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Homeschool Garden Club - The Start of February

We may now be throw the worst of the winter weather, but that is not a guarantee at this time of the year. What we can say is that the days are getting noticeably longer. So, it time to invite you back out in to the garden if you can get out. The soil may be very squishy and the lawn very soggy, so stay off these areas so you don’t compact the soil further - if you can.

If you can’t get out into your ow garden then get out in to outside and go for a ramble along paths, lanes and tracks. The daffodils are pushing up and seem to be growing a centimetre taller each day. Look around and you will found that the Viburnum, Witch Hazel and some beautiful snowdrops and crocus are also putting on a show.

If like me you have snowdrops in your garden and they have clumped up nicely, you can divide them now. Divide after they have flowered but while they are still ‘in the green’. This way you will be able to increase your stock of these lovely flowers for free.

Autumn fruiting raspberries need to be chopped back to a few inches above the soil and then mulched.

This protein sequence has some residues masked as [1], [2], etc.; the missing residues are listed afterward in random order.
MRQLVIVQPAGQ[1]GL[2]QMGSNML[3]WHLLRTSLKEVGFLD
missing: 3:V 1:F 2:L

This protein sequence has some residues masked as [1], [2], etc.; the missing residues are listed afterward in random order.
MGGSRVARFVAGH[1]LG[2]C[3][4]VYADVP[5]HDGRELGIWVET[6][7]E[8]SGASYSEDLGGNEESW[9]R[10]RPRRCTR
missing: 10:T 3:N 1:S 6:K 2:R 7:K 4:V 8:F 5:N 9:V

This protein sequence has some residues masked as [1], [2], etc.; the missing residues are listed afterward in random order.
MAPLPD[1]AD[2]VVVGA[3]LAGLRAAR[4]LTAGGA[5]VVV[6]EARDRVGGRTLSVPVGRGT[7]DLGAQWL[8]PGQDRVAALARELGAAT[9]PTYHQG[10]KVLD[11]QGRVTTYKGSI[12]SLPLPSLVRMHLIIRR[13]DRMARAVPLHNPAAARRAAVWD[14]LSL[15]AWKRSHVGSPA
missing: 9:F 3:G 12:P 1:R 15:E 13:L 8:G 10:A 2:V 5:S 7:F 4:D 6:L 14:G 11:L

Now is the time to keep the bird feeders full and a source of clean water available for the birds. It will soon be Bird Nesting Box Day in our calendar, so start looking out for a good place to hand them up. If you can, it is possible to trim deciduous hedging before the nesting season.

If you are stuck inside, then look out for some garden magazines or catalogues and choose some summer bulbs like lilies, dahlias and gladioli.

You can use the time, if you have not already done so go out to the shed and clean out the pots and propagators. Cleaning is very important when re-using pots and trays to prevent the spread of pests and disease. As home schoolers, we look for ways to save money, and recycling is a way of doing this - so cleaning is necessary. Once this is done, it is time to start to plant things like onions, leeks and sweet peas.

If you have space for potatoes, then chitting needs to be started. This means placing them in a light cool place with the eyes to the top and allow them to chit or sprout until the shoots are about 2 cm. (I have mentioned that you need to use seed potatoes which are specially grown and certified disease-free rather than using the potatoes from the kitchen)


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